Agricultural City
Kisho Kurokawa, 1960

  • Architects: Kisho Kurokawa
  • Location: Aichi, Japan
  • Typology: Urbanism / City planning
  • Project Year: 1960
  • Photographs and drawings: © Kisho Kurokawa
Japanese architect Kisho Kurokawa designed in 1960 the "Agricultural City". Intended for the replacement of the agricultural towns in Aichi destroyed by the Ise Bay Typhoon in 1959, the accommodation was to be raised above the ground to deal with future Flooding. The grid was intended to be between 300 and 500 meters; Kurokawa challenged the assumption that the city and the country need to be in antagonism.
Agricultural cities, industrial cities, consumption cities, and recreation cities should each form an integral part of a compact community. A distinct urban system should exist between those cities. Agricultural cities have potential as future cities. And that is the reason why it is necessary to have a basic plan for their future expansion.
The basic unit of the rural area of Japan is 500 m x 500 m community centered around a shrine, a grammar school, and a temple. According to the proposed plan, roads, water services, electricity, monorails for work and other facilities are installed 4 meters above the ground. This will enable the common handling and administering of agricultural works.
the project aims to create more livable, sustainable, and affordable homes to address the new and upcoming urban challenges we'll have to face.
IKEA Future Urban Living
Rapid urbanization, an aging population, social isolation, climate change, and a lack of affordable housing all point to a need to rethink our approach to cities and urban life.
The system is designed for disassembly, unlocking a truly circular material loop where building components and materials can be reused and replaced rather than wasted.
These high-quality homes would have access to shared services and facilities, as well as a digital interface for day-to-day management.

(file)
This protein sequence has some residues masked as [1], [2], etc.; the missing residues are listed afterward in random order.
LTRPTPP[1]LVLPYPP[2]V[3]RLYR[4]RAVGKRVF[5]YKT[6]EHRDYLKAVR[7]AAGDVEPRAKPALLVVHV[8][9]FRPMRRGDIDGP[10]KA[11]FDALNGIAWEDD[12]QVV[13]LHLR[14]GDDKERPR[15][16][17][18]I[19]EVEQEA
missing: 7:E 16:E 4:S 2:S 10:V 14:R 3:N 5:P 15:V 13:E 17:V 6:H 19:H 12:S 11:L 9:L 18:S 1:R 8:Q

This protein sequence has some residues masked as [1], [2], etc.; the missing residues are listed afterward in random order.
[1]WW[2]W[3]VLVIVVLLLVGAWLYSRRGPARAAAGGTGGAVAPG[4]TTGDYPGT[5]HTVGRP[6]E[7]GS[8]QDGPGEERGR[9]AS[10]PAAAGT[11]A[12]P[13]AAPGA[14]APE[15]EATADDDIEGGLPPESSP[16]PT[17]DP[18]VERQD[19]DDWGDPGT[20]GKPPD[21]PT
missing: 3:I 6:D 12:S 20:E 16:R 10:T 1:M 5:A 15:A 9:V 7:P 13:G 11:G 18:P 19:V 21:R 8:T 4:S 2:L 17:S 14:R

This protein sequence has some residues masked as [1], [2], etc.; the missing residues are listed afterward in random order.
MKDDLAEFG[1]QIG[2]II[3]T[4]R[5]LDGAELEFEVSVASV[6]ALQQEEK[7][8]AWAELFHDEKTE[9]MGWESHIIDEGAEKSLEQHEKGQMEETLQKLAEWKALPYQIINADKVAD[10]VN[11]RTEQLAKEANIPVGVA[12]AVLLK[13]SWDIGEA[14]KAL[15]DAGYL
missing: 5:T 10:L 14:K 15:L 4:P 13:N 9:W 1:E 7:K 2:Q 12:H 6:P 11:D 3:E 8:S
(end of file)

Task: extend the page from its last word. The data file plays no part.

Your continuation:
Flexible subscription-based services, on top of a base monthly rate for essentials, allow for better deals on daily needs; each month, residents would also have the option to buy "shares" of real estate.
Development process on the site
Highway Junction
The most crowded junction on the road I-280 has 18.7 ha of a wasted space.
The aim is to invert negative aspects of the outdated infrastructure and gain the benefits for both the junction efficiency and the local neighborhood
The aim is to use all possible space
in-between the roads that will serve as the facility for the road infrastructure and load-bearing structure for the extension
Automated plato
The highway gets an extension on sides that works as a plato for the movement of the automated vehicles. The facility clusters now work as the plinth for the parking cascades that have a direct connection to the road. In the same time parking cascades have the most efficient orientation to gain as much as possible sun light for the living area that will be based on top of it.
Space in-between
Living infrastructure
The parking area has an extension that works as a cascade holder for a living modules that can be easily replaces or renovated
Living infrastructure
The parking area has an extension that works as a cascade holder for a living modules that can be easily replaces or renovated
Living infrastructure
The parking area has an extension that works as a cascade holder for a living modules that can be easily replaces or renovated
Living infrastructure
The parking area has an extension that works as a cascade holder for a living modules that can be easily replaces or renovated
Section 1-1
The section that represents living facilities and the storage area on East and West and the program for the social interaction and work in the core
Section 2-2
The section that represents fluid space for the vehicle circulation on the bottom and the public multileveled space on top
Gallery of views